Magnitude and correlates of intimate partner violence against female garment workers from selected factories in Bangladesh

Date
2018-11-07
Authors
Naved, Ruchira Tabassum
Mamum, Mahfuz Al
Willan, Samantha
Gibbs, Andrew
Yu, Marat
Jewkes, Rachel
Parvin, Kausar
Journal Title
Journal ISSN
Volume Title
Publisher
Public Library of Science
Abstract
Intimate partner violence (IPV) is a huge public health, development and human rights issue worldwide. Despite the fact that working women in patriarchal contexts commonly report higher level of IPV, literature on this subject is still scanty. This paper assessed the magnitude of different types of IPV against female garment workers and identified its correlates using cross-sectional survey data collected during September-December, 2016 from 800 female garment workers randomly selected from lists provided by eight garment factories in and around Dhaka, Bangladesh. The results reveal high levels of IPV experienced by the workers (physical = 34%; sexual = 43%; economic = 35%, last 12 months). Logistic regression results were nuanced. While the worker’s ability to mobilize resources in crises reduced IPV, her savings beyond a threshold increased its likelihood. Moreover, her ownership of jewellery/ large household assets increased the likelihood of IPV. Having moderately or highly controlling husband, substance abuse by husband and his involvement in extramarital sex predicted IPV. Although the worker’s education up to 6 years or more was protective, education more than the husband increased the likelihood of IPV. Young age, having two or more children, experience of non-partner sexual violence and high acceptance of IPV increased the likelihood of IPV. Middle income group protected against IPV, while household food insecurity increased its likelihood. Work at a factory in the Export Processing Zone protected against IPV. The findings indicate that financial empowerment alone is not sufficient to protect the workers from IPV; interventions that combine gender empowerment training for workers in the context of better factory working conditions may be useful in reducing IPV; working with men is essential in this endeavour.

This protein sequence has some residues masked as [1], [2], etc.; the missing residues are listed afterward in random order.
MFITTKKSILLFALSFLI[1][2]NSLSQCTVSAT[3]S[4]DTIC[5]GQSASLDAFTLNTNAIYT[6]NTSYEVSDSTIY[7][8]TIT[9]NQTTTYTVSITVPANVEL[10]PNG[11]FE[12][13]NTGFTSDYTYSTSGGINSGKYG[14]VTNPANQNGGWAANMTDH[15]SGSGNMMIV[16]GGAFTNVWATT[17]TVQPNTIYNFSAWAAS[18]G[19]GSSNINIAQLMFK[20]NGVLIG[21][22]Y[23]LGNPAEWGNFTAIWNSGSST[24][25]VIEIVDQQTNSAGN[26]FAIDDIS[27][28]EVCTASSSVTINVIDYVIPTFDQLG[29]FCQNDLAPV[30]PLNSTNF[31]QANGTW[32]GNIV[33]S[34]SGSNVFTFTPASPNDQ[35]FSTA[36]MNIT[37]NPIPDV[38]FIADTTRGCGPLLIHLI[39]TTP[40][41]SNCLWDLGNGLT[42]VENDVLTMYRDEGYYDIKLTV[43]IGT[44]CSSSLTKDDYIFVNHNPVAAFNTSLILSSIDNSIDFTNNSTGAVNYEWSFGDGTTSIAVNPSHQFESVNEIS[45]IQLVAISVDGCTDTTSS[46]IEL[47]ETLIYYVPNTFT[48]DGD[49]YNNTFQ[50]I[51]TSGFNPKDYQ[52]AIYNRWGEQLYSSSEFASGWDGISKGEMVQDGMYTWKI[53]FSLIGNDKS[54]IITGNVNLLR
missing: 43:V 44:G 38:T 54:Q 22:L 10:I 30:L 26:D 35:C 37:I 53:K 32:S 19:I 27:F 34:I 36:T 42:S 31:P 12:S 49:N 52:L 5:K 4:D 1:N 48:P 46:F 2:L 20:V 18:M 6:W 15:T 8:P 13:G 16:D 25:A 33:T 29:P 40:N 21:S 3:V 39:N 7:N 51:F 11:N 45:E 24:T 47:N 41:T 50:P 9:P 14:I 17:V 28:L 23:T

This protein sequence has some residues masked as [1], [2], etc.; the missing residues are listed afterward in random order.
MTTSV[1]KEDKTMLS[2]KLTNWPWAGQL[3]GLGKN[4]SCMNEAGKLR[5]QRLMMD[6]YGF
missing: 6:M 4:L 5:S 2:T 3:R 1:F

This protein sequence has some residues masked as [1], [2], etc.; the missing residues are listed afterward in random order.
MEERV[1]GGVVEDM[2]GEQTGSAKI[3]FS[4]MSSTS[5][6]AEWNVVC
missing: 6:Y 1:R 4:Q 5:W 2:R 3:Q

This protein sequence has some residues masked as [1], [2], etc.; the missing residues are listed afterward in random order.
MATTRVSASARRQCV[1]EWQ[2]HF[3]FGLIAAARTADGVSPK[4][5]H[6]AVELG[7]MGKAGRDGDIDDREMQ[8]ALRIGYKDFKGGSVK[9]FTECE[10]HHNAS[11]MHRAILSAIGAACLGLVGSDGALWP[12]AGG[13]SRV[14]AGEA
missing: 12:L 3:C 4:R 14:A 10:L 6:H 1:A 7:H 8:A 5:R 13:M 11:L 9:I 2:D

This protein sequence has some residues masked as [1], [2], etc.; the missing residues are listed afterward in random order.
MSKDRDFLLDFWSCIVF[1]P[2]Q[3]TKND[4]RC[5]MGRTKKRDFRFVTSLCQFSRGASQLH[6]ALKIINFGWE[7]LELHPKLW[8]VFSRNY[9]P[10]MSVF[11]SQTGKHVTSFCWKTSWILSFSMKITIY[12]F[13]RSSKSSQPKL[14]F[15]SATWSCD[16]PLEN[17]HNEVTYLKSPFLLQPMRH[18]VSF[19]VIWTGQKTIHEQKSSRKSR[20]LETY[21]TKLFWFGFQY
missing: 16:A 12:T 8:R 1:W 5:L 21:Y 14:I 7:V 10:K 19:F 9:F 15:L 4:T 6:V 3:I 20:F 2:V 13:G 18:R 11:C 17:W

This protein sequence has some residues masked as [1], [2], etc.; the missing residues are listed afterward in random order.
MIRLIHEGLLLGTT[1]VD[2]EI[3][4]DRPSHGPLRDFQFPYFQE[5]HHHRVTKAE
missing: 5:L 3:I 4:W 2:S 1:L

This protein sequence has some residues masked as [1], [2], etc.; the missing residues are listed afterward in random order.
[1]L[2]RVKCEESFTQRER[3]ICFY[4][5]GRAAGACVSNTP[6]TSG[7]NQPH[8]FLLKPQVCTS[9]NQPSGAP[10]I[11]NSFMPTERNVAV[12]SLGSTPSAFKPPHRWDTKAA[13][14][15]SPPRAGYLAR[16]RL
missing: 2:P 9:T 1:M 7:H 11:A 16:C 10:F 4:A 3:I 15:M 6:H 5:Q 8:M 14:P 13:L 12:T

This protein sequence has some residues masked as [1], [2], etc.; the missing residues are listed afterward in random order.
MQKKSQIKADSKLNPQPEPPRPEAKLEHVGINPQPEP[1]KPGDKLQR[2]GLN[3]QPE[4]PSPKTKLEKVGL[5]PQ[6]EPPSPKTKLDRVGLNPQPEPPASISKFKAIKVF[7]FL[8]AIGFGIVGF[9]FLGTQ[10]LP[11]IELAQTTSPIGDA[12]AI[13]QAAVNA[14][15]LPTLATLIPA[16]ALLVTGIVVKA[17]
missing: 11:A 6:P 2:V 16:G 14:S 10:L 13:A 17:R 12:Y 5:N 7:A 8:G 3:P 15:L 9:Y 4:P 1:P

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Keywords
Intimate partner violence - Bangladesh , Women clothing workers - Bangladesh - Social conditions , Women clothing workers - Bangladesh - Economic conditions , Abusive men - Bangladesh , Patriarchy
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